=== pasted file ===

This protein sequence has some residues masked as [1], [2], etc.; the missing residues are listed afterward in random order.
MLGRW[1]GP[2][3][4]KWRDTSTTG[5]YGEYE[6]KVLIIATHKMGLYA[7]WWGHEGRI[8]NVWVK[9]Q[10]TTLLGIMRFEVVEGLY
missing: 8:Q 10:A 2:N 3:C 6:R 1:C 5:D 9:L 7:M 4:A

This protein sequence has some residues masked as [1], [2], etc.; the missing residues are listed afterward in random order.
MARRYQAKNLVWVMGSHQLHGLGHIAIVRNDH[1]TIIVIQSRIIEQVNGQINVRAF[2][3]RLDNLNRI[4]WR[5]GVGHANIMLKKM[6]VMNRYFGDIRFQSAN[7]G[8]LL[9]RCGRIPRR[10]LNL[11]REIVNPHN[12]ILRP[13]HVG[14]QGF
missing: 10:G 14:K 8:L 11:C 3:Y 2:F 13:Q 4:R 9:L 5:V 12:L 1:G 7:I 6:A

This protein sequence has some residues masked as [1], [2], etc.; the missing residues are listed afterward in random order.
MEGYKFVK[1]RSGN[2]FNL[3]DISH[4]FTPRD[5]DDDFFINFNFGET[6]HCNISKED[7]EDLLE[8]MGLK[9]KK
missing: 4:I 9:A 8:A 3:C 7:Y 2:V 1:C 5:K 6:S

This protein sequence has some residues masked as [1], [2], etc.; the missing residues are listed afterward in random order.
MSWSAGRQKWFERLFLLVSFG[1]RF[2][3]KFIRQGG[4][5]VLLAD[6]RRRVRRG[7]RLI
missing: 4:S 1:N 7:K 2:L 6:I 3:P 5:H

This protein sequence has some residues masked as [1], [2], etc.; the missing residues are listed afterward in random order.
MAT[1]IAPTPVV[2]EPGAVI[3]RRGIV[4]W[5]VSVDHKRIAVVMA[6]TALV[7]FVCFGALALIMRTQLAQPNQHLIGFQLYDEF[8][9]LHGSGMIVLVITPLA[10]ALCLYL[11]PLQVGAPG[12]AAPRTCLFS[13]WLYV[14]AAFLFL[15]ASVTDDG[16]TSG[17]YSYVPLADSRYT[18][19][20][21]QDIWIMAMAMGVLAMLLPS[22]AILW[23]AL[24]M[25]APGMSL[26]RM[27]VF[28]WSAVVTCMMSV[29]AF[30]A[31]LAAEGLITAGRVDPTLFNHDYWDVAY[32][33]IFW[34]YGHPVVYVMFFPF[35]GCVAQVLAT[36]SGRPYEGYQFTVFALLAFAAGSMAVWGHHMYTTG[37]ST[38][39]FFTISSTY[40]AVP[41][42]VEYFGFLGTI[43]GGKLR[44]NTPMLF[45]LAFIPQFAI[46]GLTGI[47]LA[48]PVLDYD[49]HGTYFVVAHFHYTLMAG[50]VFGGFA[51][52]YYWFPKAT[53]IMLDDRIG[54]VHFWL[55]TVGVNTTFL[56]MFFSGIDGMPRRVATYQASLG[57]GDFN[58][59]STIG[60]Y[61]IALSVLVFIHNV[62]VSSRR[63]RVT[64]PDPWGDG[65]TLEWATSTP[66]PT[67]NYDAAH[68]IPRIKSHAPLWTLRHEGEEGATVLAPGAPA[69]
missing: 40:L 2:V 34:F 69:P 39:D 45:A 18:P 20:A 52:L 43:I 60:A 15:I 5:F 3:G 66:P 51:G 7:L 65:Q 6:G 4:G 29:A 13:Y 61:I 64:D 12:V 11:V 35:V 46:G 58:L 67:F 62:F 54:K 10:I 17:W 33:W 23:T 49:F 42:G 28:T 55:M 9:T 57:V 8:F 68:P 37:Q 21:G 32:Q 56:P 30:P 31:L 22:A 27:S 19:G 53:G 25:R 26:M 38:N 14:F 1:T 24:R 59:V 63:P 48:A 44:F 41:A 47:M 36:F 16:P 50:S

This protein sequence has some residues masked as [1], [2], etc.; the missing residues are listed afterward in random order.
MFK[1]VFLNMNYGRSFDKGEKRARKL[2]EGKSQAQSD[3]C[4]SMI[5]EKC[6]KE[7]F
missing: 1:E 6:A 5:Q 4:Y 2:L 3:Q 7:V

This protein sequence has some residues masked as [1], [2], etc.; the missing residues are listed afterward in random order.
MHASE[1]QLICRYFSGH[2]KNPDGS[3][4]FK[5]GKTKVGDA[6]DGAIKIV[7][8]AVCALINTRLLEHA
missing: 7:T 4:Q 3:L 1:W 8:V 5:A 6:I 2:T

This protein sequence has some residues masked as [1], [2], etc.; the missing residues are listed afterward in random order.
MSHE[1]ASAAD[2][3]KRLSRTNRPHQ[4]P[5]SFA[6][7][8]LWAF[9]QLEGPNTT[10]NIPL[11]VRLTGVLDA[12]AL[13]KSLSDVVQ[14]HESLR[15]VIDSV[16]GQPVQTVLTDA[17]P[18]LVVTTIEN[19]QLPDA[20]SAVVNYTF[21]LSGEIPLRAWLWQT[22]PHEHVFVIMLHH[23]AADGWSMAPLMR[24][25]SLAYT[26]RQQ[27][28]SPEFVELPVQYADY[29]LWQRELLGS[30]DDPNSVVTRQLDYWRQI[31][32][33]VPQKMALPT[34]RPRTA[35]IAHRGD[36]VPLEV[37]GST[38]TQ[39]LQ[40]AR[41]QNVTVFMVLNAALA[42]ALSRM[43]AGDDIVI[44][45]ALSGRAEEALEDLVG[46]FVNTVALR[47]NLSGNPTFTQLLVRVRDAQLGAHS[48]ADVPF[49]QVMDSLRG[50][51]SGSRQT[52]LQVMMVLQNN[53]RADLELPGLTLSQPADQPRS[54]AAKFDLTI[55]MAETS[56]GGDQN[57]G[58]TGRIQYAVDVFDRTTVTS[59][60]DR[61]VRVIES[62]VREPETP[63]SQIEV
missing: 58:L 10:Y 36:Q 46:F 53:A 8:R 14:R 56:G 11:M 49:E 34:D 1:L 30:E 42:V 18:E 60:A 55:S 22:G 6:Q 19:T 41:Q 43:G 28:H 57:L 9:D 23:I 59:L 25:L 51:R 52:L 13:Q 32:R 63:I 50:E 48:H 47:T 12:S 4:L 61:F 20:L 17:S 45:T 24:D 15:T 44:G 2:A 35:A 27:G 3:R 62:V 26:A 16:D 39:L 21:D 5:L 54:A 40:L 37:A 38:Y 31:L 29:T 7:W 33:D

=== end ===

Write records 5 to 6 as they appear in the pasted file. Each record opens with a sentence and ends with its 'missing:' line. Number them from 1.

This protein sequence has some residues masked as [1], [2], etc.; the missing residues are listed afterward in random order.
MAT[1]IAPTPVV[2]EPGAVI[3]RRGIV[4]W[5]VSVDHKRIAVVMA[6]TALV[7]FVCFGALALIMRTQLAQPNQHLIGFQLYDEF[8][9]LHGSGMIVLVITPLA[10]ALCLYL[11]PLQVGAPG[12]AAPRTCLFS[13]WLYV[14]AAFLFL[15]ASVTDDG[16]TSG[17]YSYVPLADSRYT[18][19][20][21]QDIWIMAMAMGVLAMLLPS[22]AILW[23]AL[24]M[25]APGMSL[26]RM[27]VF[28]WSAVVTCMMSV[29]AF[30]A[31]LAAEGLITAGRVDPTLFNHDYWDVAY[32][33]IFW[34]YGHPVVYVMFFPF[35]GCVAQVLAT[36]SGRPYEGYQFTVFALLAFAAGSMAVWGHHMYTTG[37]ST[38][39]FFTISSTY[40]AVP[41][42]VEYFGFLGTI[43]GGKLR[44]NTPMLF[45]LAFIPQFAI[46]GLTGI[47]LA[48]PVLDYD[49]HGTYFVVAHFHYTLMAG[50]VFGGFA[51][52]YYWFPKAT[53]IMLDDRIG[54]VHFWL[55]TVGVNTTFL[56]MFFSGIDGMPRRVATYQASLG[57]GDFN[58][59]STIG[60]Y[61]IALSVLVFIHNV[62]VSSRR[63]RVT[64]PDPWGDG[65]TLEWATSTP[66]PT[67]NYDAAH[68]IPRIKSHAPLWTLRHEGEEGATVLAPGAPA[69]
missing: 40:L 2:V 34:F 69:P 39:D 45:A 18:P 20:A 52:L 43:I 60:A 15:I 5:F 3:G 66:P 51:G 7:L 65:Q 6:G 4:G 29:A 13:Y 61:I 64:D 12:V 11:V 35:V 46:G 58:L 67:F 62:F 54:K 10:I 17:W 33:W 23:T 49:F 42:G 28:T 55:M 9:T 57:V 8:F 68:P 37:Q 21:G 32:Q 56:P 30:P 31:L 22:A 27:S 19:G 53:G 25:R 26:M 38:N 14:F 1:T 24:R 59:V 63:P 48:A 44:F 41:A 47:M 36:F 16:P 50:S

This protein sequence has some residues masked as [1], [2], etc.; the missing residues are listed afterward in random order.
MFK[1]VFLNMNYGRSFDKGEKRARKL[2]EGKSQAQSD[3]C[4]SMI[5]EKC[6]KE[7]F
missing: 1:E 6:A 5:Q 4:Y 2:L 3:Q 7:V